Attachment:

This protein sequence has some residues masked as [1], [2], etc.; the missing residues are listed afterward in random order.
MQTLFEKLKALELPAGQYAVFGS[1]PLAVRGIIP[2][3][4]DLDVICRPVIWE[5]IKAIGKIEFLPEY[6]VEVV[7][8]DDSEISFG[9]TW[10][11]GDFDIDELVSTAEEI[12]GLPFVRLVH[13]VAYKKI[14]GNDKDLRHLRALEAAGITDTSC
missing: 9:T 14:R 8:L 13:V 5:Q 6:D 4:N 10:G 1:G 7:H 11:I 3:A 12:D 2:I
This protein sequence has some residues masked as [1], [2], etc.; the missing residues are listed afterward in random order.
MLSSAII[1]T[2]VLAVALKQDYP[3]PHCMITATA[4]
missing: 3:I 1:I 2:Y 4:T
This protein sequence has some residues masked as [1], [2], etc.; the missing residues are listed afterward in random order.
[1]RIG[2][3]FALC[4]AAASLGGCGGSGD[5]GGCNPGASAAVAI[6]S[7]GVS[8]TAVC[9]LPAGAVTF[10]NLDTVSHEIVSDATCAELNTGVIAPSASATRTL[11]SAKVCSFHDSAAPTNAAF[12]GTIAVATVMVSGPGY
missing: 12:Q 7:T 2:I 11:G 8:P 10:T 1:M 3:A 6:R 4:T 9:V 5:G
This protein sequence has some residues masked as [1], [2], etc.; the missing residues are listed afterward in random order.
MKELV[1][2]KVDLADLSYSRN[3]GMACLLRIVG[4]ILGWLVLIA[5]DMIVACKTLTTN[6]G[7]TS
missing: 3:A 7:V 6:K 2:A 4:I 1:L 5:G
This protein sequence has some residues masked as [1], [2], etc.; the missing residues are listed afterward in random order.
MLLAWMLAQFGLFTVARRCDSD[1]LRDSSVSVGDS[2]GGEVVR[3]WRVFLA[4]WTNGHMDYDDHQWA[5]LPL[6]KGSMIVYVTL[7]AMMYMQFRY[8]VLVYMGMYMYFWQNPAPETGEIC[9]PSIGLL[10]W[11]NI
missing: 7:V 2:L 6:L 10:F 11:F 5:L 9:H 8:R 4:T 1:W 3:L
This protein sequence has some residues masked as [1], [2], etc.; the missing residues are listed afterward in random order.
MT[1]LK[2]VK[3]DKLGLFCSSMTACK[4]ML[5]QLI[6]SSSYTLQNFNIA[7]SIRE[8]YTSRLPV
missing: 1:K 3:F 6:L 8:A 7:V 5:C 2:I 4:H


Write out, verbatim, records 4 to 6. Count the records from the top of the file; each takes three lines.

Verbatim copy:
This protein sequence has some residues masked as [1], [2], etc.; the missing residues are listed afterward in random order.
MKELV[1][2]KVDLADLSYSRN[3]GMACLLRIVG[4]ILGWLVLIA[5]DMIVACKTLTTN[6]G[7]TS
missing: 3:A 7:V 6:K 2:A 4:I 1:L 5:G
This protein sequence has some residues masked as [1], [2], etc.; the missing residues are listed afterward in random order.
MLLAWMLAQFGLFTVARRCDSD[1]LRDSSVSVGDS[2]GGEVVR[3]WRVFLA[4]WTNGHMDYDDHQWA[5]LPL[6]KGSMIVYVTL[7]AMMYMQFRY[8]VLVYMGMYMYFWQNPAPETGEIC[9]PSIGLL[10]W[11]NI
missing: 7:V 2:L 6:L 10:F 11:F 5:L 9:H 8:R 4:T 1:W 3:L
This protein sequence has some residues masked as [1], [2], etc.; the missing residues are listed afterward in random order.
MT[1]LK[2]VK[3]DKLGLFCSSMTACK[4]ML[5]QLI[6]SSSYTLQNFNIA[7]SIRE[8]YTSRLPV
missing: 1:K 3:F 6:L 8:A 7:V 5:C 2:I 4:H